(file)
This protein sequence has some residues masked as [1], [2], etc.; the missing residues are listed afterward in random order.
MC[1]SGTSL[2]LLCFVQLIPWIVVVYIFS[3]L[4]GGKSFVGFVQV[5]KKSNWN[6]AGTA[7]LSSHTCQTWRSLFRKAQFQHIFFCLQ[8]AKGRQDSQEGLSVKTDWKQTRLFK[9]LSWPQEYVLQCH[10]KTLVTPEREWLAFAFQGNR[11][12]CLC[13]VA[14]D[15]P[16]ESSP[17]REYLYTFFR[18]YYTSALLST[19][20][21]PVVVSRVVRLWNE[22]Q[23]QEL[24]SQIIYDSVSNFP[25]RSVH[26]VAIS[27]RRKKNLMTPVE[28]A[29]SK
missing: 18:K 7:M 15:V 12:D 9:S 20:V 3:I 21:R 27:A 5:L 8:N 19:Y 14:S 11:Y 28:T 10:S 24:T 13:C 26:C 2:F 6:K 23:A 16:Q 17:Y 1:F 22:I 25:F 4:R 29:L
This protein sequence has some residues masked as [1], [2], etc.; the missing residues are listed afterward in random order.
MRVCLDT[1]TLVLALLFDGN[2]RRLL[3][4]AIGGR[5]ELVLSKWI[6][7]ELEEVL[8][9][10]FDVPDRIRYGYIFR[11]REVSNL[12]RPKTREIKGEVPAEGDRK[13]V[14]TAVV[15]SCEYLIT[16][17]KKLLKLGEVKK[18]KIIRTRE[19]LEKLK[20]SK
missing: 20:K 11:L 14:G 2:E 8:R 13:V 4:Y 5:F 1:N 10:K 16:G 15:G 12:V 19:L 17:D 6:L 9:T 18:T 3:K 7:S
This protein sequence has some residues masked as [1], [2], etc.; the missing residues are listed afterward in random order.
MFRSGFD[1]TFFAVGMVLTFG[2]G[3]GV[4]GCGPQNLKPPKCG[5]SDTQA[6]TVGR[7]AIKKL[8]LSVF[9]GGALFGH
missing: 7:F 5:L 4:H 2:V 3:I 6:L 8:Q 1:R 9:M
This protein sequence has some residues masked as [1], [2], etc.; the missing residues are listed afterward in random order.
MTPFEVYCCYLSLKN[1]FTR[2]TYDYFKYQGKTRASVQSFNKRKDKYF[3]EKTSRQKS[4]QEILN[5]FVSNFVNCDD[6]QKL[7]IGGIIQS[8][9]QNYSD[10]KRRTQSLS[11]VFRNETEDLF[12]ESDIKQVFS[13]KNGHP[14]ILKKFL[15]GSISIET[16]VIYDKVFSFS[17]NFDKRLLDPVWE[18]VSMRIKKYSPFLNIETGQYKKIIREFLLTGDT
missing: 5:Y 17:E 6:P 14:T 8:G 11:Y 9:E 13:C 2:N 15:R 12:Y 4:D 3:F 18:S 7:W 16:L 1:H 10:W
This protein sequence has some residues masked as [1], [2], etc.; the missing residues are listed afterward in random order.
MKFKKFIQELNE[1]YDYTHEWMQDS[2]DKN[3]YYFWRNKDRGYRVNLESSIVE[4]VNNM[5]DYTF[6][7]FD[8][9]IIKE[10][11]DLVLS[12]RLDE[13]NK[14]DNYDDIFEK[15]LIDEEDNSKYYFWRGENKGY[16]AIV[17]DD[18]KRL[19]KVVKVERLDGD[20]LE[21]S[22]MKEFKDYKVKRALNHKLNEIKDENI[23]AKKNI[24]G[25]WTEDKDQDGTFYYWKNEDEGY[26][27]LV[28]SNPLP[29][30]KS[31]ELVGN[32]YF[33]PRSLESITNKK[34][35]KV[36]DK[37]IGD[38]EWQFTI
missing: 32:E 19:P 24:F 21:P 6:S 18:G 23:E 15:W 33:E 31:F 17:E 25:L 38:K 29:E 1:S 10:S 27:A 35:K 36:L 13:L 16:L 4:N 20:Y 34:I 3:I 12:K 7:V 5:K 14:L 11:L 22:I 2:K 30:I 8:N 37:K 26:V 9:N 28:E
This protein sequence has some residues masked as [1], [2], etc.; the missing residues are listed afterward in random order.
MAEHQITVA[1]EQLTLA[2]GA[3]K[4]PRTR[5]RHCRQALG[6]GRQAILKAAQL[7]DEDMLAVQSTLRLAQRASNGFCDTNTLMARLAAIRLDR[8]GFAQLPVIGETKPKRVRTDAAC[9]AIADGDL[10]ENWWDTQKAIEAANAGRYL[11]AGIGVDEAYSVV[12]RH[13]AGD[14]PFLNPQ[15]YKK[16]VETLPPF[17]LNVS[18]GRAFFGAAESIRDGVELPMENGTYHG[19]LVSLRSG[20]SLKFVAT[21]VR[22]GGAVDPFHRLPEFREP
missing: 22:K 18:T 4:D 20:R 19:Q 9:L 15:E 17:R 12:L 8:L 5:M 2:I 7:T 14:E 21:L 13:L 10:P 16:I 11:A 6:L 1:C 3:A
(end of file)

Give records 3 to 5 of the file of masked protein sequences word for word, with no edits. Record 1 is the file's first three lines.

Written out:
This protein sequence has some residues masked as [1], [2], etc.; the missing residues are listed afterward in random order.
MFRSGFD[1]TFFAVGMVLTFG[2]G[3]GV[4]GCGPQNLKPPKCG[5]SDTQA[6]TVGR[7]AIKKL[8]LSVF[9]GGALFGH
missing: 7:F 5:L 4:H 2:V 3:I 6:L 8:Q 1:R 9:M
This protein sequence has some residues masked as [1], [2], etc.; the missing residues are listed afterward in random order.
MTPFEVYCCYLSLKN[1]FTR[2]TYDYFKYQGKTRASVQSFNKRKDKYF[3]EKTSRQKS[4]QEILN[5]FVSNFVNCDD[6]QKL[7]IGGIIQS[8][9]QNYSD[10]KRRTQSLS[11]VFRNETEDLF[12]ESDIKQVFS[13]KNGHP[14]ILKKFL[15]GSISIET[16]VIYDKVFSFS[17]NFDKRLLDPVWE[18]VSMRIKKYSPFLNIETGQYKKIIREFLLTGDT
missing: 5:Y 17:E 6:P 14:T 8:G 11:Y 9:E 13:C 2:N 15:R 12:Y 4:D 3:F 18:S 7:W 16:L 1:H 10:W
This protein sequence has some residues masked as [1], [2], etc.; the missing residues are listed afterward in random order.
MKFKKFIQELNE[1]YDYTHEWMQDS[2]DKN[3]YYFWRNKDRGYRVNLESSIVE[4]VNNM[5]DYTF[6][7]FD[8][9]IIKE[10][11]DLVLS[12]RLDE[13]NK[14]DNYDDIFEK[15]LIDEEDNSKYYFWRGENKGY[16]AIV[17]DD[18]KRL[19]KVVKVERLDGD[20]LE[21]S[22]MKEFKDYKVKRALNHKLNEIKDENI[23]AKKNI[24]G[25]WTEDKDQDGTFYYWKNEDEGY[26][27]LV[28]SNPLP[29][30]KS[31]ELVGN[32]YF[33]PRSLESITNKK[34][35]KV[36]DK[37]IGD[38]EWQFTI
missing: 32:E 19:P 24:F 21:P 6:S 18:G 23:E 15:W 33:E 31:F 17:E 25:L 38:K 29:E 1:S 10:S 27:A 35:K 36:L 13:L 16:L 4:N 20:Y 34:I 3:I 12:K 7:V 5:K 14:L 11:L 22:I 2:K 30:I 8:N 37:K 26:V 9:N 28:E